Live, John Martyn never played the a song the same way twice. Always, he gave the song a new twist. While the songs remained the same, John aided and abetted by his partner in crime, bassist Danny Thompson reinvented songs. With a mischievous glint in his eye, classics like Bless The Weather, Solid Air, One World, May You Never and Angeline took on new life and meaning. Seeing John live, was a case of expect the unexpected. He could dip into his back-catalogue, and pick out a long forgotten hidden gem, and take in a new and unexpected direction. Not many musicians could do that. Mind you, most musicians aren’t blessed with a fraction of the talent and imagination that John Martyn had. 



Throughout his career, Miles Davis was a musical innovator and chameleon. He constantly sought to reinvent himself and his music. This had been the case throughout his career. Miles wasn’t the type of musician who could stand still. No. So, in 1968, Miles changed direction musically and his electric period began. Miles’ electric period is celebrated on Miles At the Filmore-Miles Davis 1970: The Bootleg Series Volume 3, a four disc box set released by Sony Music earlier this year.  It features four concerts recorded between 17th and 20th June 1970. Each night, Miles Davis and his band took the stage at the Filmore East  and played to a packed and appreciative audience.

Six months after the fourth and final show at the Fimore East, Miles Davis At Filmore: Live At The Fimore East was released in December 1970. It reached number 123 in the US Billboard 200 and number one on the US Jazz charts. Miles Davis’ career had been rejuvenated. He was enjoying commercial success, which for four long years, had eluded him. Now, into the fourth decade of his career, Miles was back.

Despite Miles being just forty-four, his career had lasted twenty-six years. He made his professional debut when he left high school as an eighteen year old. Since then, Miles Davis had proved to be one of the most innovative jazz musicians of his career. He was perceived as the Godfather and founding father of cool jazz and modal jazz. He’d been at the forefront of these musical genres. Twenty years later, Miles made musical history again.

Now he was the Godfather and founding father of fusion. He brought together jazz, funk, psychedelia and rock. To that, he added elements of avant garde, experimental, free jazz and modal jazz. However, mostly, it was jazz, funk, psychedelia and rock that inspired Miles as he sought to reinvent himself and his music. Miles had been inspired by artists like Jimi Hendrix, Sly Stone and James Brown. He met these artist through his second wife Betty Mabry. Having been inspired by these disparate influences, Miles fused them together on two classic albums In A Silent Way and Bitches Brew. They’re two of the best albums of Miles Davis’ “electric period.” 

Tracks from In A Silent Way and Bitches Brew feature on Miles At the Filmore-Miles Davis 1970: The Bootleg Series Volume 3, a four disc box set recently released by Sony Music. It’s essentially Miles Davis At Filmore: Live At The Fimore East, which was released in 1970. The main difference is the tracks haven’t been edited. They can now be heard in all their glory. There’s even three bonus tracks on Miles At the Filmore-Miles Davis 1970: The Bootleg Series Volume 3. All this means that Miles At the Filmore-Miles Davis 1970: The Bootleg Series Volume 3 is the equivalent to having front row seats for the four nights as Miles Davis and his band make musical history.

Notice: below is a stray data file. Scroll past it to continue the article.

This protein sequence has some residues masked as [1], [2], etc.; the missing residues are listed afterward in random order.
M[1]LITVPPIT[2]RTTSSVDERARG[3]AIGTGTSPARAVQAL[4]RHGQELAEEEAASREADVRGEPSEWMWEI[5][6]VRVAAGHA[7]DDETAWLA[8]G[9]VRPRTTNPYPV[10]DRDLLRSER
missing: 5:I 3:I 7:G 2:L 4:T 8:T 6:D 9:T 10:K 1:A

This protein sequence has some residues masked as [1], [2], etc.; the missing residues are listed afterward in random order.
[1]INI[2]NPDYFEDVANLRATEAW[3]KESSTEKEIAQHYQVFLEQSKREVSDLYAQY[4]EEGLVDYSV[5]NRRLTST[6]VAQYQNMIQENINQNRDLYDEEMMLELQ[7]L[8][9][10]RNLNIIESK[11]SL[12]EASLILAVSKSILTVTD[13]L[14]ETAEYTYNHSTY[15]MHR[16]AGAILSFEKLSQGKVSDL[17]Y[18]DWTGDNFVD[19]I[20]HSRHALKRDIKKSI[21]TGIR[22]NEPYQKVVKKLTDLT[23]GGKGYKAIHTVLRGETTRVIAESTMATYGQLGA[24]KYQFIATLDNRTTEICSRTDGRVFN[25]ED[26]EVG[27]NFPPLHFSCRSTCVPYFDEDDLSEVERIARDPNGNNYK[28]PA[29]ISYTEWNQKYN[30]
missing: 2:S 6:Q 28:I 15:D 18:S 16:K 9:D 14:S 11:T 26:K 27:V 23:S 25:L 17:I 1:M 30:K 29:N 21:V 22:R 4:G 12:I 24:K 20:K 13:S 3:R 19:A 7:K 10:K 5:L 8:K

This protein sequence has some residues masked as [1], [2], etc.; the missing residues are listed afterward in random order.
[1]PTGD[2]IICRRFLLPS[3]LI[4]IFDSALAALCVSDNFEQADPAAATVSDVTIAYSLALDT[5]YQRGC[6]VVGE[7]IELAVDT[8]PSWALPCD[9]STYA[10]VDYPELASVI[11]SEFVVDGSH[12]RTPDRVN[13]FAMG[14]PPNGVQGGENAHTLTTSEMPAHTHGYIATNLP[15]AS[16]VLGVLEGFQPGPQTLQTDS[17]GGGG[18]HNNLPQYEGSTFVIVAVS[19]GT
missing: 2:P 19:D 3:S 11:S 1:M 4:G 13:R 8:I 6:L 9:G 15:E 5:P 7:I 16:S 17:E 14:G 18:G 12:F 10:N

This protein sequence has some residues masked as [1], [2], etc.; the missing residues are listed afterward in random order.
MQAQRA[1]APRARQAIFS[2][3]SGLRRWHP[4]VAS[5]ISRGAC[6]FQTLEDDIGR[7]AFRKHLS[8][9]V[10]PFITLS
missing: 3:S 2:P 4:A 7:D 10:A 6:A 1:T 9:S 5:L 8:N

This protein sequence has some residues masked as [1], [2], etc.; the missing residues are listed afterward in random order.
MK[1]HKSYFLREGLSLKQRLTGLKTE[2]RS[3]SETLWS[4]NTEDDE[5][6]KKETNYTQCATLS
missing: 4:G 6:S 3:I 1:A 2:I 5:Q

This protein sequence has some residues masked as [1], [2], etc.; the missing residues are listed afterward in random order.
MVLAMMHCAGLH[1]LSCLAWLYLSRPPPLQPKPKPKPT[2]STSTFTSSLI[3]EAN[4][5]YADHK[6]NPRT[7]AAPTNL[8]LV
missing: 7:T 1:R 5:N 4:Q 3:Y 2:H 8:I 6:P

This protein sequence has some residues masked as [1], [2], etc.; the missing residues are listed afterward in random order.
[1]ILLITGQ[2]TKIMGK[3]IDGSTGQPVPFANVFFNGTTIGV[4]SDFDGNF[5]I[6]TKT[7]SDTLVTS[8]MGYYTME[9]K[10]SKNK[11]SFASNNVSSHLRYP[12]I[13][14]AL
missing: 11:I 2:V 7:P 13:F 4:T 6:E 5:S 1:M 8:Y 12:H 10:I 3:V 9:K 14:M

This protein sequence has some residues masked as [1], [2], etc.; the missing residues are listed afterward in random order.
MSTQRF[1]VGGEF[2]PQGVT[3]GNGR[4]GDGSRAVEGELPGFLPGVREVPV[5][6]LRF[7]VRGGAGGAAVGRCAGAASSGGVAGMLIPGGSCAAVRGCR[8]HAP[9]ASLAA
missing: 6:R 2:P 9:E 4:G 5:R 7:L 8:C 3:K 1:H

Nowadays, it’s a common occurrence for bands to release their new albums in a variety of formats. Usually, this includes CD, vinyl and MP3. Sometimes, there’s also a box set available. This is the case with Mogwai’s ninth studio album Rave Tapes. It’s a limited edition of 4,000 was released in January 2014 on Rock Action Records. Quite simply, is one of the best box sets I’ve come across. 

I realised this when I first opened up the Rave Tapes box set. Included is a heavyweight vinyl, CD and cassette version of Rave Tapes. A download code of Rave Tapes is also included in the box set. Then there’s twelve inch single and seven inch singles. Both feature tracks not on Rave Tapes. This includes Bad Magician 3 and Die 1 Dislike! on the twelve inch single and Tell Everybody That I Love Them on the seven inch single. There’s three 12″x12″ artwork art prints. They’re printed on 400 grams matt art paper and will look fantastic framed. Finally, there’s a forty page buckram wrap 12″x12″ hardback photograph book. It has a silver foil blocked cover design featuring exclusive images printed on 170 grams art paper. These photographs are taken by the legendary rock photographer, Steve Gullick, during the Rave Tapes album sessions in 2013. Essentially, the best way to describe the Rave Tapes box set is luxurious and lovingly compiled. However, what about the music on the Rave Tapes?    

Rave Tapes is best described as a groundbreaking, genre-melting musical journey from Mogwai. They’ve been together for nineteen years and still, are creating music that’sThis is what they’ve been doing since 1997, when they released their debut album influential, innovative and inventive. Mogwai Young Team. Sixteen years later, Mowai are still striving to reinvent their music. They’re not content to stand still. After all, what would the fun of that be? Mogwai leave that to stadium rock groups and has been remixers. They’re not the future. Mowai are. Why?